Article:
As for specs, the GALAX RTX 2070 EXOC features a 1810Mhz Boost clock on top of a 1410Mhz base clock. Memory settings are untouched.
Similar reading: ASUS ROG STRIX RTX 2070 Review, Palit RTX 2070 Dual Review
The Turing architecture is a massive shift in chip design from NVIDIA and touts a great deal of changes to allow them to introduce key fundamental technology including their RT cores which allows real-time raytracing and the Tensor cores for AI deep-learning computation.
NVIDIA may say its realtime raytracing but as they say themselves, its a tough feat to accomplish and requires immense computing power. Still, NVIDIA managed to refine their RT core technology and birth RTX. At its most simplest, the RT cores’ only function is to calculate a ray’s behavior which computationally demanding. This, added on top of CUDA cores, provides simultaneous rendering of traditional 3D scenes with RT functions handed off to the RT cores as the CUDA cores would be hampered by RT computation if fed simultaneously.
The other addition to the Turing GPU is the inclusion of NVIDIA’s deep learning Tensor Core. These specialized cores are intended for AI deep learning functions like neural net building and training. NVIDIA has demoed numerous functions utilizing deep learning like recoloring a scene, predicting pixels and enhancing artificially upscaled image quality with increased resolution. That last one is particularly what DLSS is but as of right now, there’s limited gaming application for AI deep learning but devs have been quite imaginative in experimenting with it as NVIDIA has mentioned in some conferences and talks about the RTX cards.
Test Setup and Methodology
Processor: Intel Core i7 8700K
Motherboard: GIGABYTE Z370 AORUS GAMING 7
Memory: Corsair Vengeance RGB DDR4-3600 16GB
Storage: WD Blue SSD 1TB SATA
PSU: Seasonic Platinum 1050w
Cooling: Fractal Design Celsius S36 AIO Liquid cooler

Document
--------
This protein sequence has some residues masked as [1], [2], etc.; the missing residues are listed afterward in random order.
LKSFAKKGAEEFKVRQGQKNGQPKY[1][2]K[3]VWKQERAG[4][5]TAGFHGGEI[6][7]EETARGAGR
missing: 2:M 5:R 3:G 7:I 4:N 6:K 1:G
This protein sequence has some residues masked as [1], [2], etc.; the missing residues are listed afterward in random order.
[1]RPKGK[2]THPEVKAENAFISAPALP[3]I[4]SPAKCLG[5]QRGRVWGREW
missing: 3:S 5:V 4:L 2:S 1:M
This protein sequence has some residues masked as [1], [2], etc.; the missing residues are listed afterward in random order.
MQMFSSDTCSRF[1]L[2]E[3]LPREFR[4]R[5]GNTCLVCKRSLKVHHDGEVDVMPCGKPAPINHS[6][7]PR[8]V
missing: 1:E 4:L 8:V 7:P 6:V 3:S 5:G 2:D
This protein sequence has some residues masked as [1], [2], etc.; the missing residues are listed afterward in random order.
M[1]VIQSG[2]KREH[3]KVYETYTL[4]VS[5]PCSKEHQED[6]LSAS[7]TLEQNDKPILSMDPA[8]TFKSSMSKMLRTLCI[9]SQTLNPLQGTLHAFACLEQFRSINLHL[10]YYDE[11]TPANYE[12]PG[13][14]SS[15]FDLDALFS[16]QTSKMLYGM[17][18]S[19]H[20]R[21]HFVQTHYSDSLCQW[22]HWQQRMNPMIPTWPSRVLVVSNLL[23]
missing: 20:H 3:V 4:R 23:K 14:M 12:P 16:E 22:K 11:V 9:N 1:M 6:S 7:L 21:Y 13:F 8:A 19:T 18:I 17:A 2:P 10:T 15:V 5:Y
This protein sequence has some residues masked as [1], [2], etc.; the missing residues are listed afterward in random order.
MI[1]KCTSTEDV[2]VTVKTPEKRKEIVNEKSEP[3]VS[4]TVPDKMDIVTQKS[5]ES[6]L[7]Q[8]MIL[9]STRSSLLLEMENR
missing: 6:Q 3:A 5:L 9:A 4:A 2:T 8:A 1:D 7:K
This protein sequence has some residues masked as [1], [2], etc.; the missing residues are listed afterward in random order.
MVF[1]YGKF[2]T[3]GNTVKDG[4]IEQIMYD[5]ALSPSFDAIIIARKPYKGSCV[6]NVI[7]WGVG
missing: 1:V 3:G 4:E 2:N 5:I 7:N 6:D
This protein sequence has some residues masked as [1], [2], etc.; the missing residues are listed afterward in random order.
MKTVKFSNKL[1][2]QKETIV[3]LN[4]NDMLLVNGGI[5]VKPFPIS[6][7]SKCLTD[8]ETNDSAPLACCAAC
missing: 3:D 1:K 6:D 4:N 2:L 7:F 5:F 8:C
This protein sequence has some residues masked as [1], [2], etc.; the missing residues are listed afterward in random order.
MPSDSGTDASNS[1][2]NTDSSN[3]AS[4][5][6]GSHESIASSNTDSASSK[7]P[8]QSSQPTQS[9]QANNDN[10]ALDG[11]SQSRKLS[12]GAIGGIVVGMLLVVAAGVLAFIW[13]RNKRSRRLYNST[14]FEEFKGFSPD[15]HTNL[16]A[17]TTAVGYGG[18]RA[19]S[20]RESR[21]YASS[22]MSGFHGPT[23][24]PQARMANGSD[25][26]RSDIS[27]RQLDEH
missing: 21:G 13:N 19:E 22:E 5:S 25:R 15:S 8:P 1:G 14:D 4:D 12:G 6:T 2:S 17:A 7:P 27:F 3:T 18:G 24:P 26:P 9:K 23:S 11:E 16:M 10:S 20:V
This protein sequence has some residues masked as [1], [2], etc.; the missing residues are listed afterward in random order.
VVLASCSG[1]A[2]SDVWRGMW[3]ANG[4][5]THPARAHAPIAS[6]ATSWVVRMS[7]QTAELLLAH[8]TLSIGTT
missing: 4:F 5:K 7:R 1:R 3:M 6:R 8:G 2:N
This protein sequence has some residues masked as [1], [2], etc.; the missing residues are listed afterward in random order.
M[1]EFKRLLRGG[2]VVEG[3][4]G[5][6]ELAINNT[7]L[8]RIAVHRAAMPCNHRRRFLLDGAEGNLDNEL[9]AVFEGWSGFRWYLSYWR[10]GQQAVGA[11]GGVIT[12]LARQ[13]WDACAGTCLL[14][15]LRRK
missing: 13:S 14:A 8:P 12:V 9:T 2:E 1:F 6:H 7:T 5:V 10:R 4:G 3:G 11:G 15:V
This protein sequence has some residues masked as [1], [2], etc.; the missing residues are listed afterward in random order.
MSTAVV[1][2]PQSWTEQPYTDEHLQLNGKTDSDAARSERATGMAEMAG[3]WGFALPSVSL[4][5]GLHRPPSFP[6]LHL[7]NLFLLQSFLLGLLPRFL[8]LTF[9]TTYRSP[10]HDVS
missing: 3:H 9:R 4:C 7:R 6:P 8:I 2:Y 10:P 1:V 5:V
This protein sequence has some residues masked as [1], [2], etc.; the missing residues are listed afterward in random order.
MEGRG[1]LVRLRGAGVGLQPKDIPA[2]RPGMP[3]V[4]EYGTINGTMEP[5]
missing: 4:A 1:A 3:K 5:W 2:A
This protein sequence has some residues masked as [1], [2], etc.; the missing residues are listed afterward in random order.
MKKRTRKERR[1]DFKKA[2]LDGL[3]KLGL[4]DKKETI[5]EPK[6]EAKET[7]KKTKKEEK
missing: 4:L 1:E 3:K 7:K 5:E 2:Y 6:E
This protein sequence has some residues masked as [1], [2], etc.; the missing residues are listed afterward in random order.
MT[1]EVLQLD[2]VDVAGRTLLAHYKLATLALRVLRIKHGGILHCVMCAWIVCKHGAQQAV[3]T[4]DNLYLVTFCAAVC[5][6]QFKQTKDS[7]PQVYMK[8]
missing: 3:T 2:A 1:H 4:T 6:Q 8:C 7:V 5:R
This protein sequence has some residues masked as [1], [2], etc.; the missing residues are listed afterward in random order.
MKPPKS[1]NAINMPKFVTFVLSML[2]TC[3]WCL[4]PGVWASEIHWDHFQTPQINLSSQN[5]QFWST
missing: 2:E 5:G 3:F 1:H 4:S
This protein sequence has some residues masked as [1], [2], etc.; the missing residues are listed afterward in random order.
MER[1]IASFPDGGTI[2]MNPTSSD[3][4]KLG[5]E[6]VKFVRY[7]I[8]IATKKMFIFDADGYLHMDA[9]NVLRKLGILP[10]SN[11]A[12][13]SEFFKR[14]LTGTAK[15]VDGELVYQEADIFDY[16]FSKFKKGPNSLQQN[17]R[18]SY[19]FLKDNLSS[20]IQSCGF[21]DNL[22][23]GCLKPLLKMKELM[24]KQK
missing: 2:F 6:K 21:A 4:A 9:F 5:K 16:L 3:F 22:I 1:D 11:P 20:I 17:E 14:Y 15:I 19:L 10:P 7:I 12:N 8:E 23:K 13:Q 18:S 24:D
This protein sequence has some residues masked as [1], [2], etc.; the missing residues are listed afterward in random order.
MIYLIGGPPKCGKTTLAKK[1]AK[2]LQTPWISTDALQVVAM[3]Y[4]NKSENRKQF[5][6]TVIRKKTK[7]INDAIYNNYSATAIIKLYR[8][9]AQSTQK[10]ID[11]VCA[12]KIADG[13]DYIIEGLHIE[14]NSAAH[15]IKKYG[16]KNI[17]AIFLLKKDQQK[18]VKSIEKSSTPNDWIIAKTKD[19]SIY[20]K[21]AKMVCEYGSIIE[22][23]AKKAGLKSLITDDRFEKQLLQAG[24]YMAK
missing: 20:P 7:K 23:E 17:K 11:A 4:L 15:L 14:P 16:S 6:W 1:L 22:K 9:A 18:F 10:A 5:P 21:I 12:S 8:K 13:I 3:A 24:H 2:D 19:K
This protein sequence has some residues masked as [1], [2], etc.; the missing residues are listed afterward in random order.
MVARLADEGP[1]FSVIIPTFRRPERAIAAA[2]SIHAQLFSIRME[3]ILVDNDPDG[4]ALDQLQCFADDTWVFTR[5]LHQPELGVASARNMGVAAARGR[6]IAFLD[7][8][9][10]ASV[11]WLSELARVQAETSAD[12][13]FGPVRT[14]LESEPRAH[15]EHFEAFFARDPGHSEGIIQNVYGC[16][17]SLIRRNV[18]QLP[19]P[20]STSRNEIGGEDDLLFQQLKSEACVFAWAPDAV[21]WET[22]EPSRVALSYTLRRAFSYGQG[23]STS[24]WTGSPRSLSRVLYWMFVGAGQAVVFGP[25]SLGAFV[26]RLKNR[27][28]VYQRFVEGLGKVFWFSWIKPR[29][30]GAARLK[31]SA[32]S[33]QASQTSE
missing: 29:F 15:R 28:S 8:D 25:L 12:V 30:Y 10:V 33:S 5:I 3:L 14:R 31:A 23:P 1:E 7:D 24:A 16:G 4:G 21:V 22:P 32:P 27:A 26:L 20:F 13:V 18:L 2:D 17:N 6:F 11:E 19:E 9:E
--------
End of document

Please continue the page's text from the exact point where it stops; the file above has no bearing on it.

Monitor: Viewsonic VX2475smhl-4K
VGA: GALAX RTX 2070 EXOC
For a full-hardware workout, visit https://benchmarks.ul.com for our benchmarks of choice.
For benchmarking methodology please see our game benchmark method guide.
Frame rates and frame times of a 60-second game play were recorded using FRAPS v3.5.99. The test results are the average of 3 benchmark runs. Since this is a GPU review, we benchmarked the area of the games that put heavy load on the GPU.
All our test runs are repeatable, click the links below for area and details. Read our benchmarking methodology.
- DOTA2 – Kiev Major Grand Finals Game 5: OG vs Virtus.Pro (54:05 – 55:05)
- The Witcher 3 – Woesong Bridge
- Grand Theft Auto V – Palomino Highlands
- F1 2017 – Benchmark Mode (Australia, Clear Weather, Morning)
- Battlefield V – Nordlys
- Rainbow Six: Siege – Benchmark Mode
- Shadow of the Tomb Raider
See our Youtube playlist for benchmark sequences.
The most popular game on Steam and the biggest competition in eSports; DOTA 2 is powered by the Source 2 engine. The game is fairly light on low to medium settings but maxed out with heavy action on screen especially during clashes can really stress most systems especially with Reborn update. This is a game where frame times matter as responsiveness is very important in high-stakes competition.
Best-Looking slider setting (Ultra)
The Witcher 3 – The Wild Hunt
CD Projekt Red’s latest installment in the Witcher saga features one of the most graphically intense offering the company has to date. As Geralt of Rivia, slay monsters, beasts and men as you unravel the mysteries of your past. Vast worlds and lush sceneries make this game a visual feast and promises to make any system crawl at its highest settings.
Frame Rate: Unlimited
Nvidia HairWorks: Off
Motion Blur: Off
Ambient Occlusion: SSAO
Depth of Field: On
Chromatic Aberration: Off
Light Shafts: On